The Harvard Law Review Has Elected Its First-Ever Black Woman President
The Harvard Law Review has elected its first ever black woman president.
Imelme Umana, who is a part of Harvard Law School’s 2018 graduation class, was selected as President of the Harvard Law Review, with the announcement made through the Harvard Black Law School Association’s Twitter account this past Sunday.
Umana has made history (read: herstory) not only for the selection, but whose footsteps she follows in. After all, former president Barack Obama was the first black person to serve as President of the Harvard Law Review back in 1990.
According to a report from Clutch, Umana is a doctorate candidate at the Harvard Law School, and is “interested in the intersection between government and African American studies by exploring how stereotypes of black women are reproduced and reinforced in American Political discourse.”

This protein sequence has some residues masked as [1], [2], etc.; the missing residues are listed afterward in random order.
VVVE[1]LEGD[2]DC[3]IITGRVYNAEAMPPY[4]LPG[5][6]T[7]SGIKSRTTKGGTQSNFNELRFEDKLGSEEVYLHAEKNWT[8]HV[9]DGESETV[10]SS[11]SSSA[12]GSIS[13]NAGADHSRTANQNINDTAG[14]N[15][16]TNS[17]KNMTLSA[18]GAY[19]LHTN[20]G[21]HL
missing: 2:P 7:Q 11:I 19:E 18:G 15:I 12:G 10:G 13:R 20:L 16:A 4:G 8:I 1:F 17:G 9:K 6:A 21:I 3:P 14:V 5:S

In other news of young black woman making history, a 22-year-old woman is running for mayor of Detroit.
“While I was interning in Congress, I knew [politics] was something I wanted to do,” Jones said. “I want to give the voiceless a voice.”
Jones hopes to revitalize the city, meaning everything from improving neighborhoods and focusing on the city’s longtime residents in parts of downtown and midtown Detroit, to creating a better police force.
“We can’t forget about the people who have to live in Detroit,” Jones said. “We need to create more opportunities for people to have jobs, for them to be financially literate.”
“I have lots of plans for the neighborhoods,” Jones added. “I want people to be able to walk down the street and go to the park. I want to clean up our streets and make sure we have block clubs and neighborhood clubs. I want to make sure people feel a responsibility to their neighborhood. Right now those things aren’t happening.”